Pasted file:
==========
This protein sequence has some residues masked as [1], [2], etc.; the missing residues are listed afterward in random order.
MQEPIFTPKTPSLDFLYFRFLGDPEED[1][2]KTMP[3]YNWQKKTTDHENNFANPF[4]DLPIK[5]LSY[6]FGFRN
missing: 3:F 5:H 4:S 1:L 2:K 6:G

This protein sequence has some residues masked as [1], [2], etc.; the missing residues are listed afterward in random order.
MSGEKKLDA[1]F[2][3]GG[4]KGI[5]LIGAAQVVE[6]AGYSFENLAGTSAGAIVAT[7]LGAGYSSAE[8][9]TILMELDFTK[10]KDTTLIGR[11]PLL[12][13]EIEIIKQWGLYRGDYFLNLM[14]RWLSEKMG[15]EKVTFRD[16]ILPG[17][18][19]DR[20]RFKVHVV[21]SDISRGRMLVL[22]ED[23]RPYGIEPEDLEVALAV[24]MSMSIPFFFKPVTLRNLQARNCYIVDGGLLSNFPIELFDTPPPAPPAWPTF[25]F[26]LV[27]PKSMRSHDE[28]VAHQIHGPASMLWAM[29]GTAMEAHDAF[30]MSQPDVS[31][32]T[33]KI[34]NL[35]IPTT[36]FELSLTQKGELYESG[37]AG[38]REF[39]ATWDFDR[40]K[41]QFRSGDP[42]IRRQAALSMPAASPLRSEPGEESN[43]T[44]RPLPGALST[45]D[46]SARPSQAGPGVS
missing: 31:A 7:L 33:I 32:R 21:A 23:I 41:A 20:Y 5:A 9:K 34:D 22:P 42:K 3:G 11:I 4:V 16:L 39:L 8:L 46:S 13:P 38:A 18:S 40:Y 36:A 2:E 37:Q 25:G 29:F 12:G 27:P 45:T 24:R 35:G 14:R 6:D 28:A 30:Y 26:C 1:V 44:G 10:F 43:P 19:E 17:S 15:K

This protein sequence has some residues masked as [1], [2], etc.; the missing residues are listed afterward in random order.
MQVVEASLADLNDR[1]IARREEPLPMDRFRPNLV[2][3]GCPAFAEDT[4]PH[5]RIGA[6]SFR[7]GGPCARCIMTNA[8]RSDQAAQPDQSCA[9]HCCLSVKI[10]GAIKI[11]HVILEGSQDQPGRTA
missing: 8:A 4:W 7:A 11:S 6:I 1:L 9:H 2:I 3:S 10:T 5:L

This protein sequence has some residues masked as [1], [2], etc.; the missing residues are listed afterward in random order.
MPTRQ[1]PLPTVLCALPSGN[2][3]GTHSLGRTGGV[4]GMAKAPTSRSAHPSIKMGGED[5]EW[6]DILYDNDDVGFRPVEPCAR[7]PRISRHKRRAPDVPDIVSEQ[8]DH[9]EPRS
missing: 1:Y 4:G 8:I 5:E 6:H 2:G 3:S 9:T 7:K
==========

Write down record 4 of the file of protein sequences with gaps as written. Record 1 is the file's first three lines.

This protein sequence has some residues masked as [1], [2], etc.; the missing residues are listed afterward in random order.
MPTRQ[1]PLPTVLCALPSGN[2][3]GTHSLGRTGGV[4]GMAKAPTSRSAHPSIKMGGED[5]EW[6]DILYDNDDVGFRPVEPCAR[7]PRISRHKRRAPDVPDIVSEQ[8]DH[9]EPRS
missing: 1:Y 4:G 8:I 5:E 6:H 2:G 3:S 9:T 7:K